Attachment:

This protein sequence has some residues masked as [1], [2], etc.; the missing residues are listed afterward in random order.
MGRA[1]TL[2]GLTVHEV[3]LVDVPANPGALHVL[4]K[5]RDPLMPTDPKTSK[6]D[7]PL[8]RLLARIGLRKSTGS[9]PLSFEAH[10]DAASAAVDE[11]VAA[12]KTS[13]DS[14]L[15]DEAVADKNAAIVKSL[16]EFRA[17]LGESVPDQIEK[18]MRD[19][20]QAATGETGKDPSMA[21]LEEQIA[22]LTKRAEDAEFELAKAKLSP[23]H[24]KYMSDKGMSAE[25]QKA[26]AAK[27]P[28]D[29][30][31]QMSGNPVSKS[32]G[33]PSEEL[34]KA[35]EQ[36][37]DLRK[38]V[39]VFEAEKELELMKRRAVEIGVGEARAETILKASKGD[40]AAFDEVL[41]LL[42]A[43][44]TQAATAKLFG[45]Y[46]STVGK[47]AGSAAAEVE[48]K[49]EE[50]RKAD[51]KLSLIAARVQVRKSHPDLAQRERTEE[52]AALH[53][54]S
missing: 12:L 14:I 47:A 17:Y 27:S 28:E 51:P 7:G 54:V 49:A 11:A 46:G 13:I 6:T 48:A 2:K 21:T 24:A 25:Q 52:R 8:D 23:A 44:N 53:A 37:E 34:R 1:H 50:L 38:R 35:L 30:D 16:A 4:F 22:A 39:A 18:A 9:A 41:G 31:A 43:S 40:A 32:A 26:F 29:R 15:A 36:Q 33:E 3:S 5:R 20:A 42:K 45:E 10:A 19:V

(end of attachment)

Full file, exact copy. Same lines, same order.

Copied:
This protein sequence has some residues masked as [1], [2], etc.; the missing residues are listed afterward in random order.
MGRA[1]TL[2]GLTVHEV[3]LVDVPANPGALHVL[4]K[5]RDPLMPTDPKTSK[6]D[7]PL[8]RLLARIGLRKSTGS[9]PLSFEAH[10]DAASAAVDE[11]VAA[12]KTS[13]DS[14]L[15]DEAVADKNAAIVKSL[16]EFRA[17]LGESVPDQIEK[18]MRD[19][20]QAATGETGKDPSMA[21]LEEQIA[22]LTKRAEDAEFELAKAKLSP[23]H[24]KYMSDKGMSAE[25]QKA[26]AAK[27]P[28]D[29][30][31]QMSGNPVSKS[32]G[33]PSEEL[34]KA[35]EQ[36][37]DLRK[38]V[39]VFEAEKELELMKRRAVEIGVGEARAETILKASKGD[40]AAFDEVL[41]LL[42]A[43][44]TQAATAKLFG[45]Y[46]STVGK[47]AGSAAAEVE[48]K[49]EE[50]RKAD[51]KLSLIAARVQVRKSHPDLAQRERTEE[52]AALH[53][54]S
missing: 12:L 14:I 47:A 17:Y 27:S 28:E 51:P 7:G 54:V 49:A 11:A 46:G 13:I 6:T 48:A 2:K 21:T 24:A 25:Q 52:R 8:D 23:A 44:N 53:A 37:E 34:R 1:H 50:L 38:R 35:L 30:D 16:A 4:F 22:A 39:A 18:A 9:A 41:G 31:A 43:S 40:A 32:A 26:F 29:R 15:A 36:Q 33:E 3:S 5:R 20:A 42:K 45:E 10:A 19:V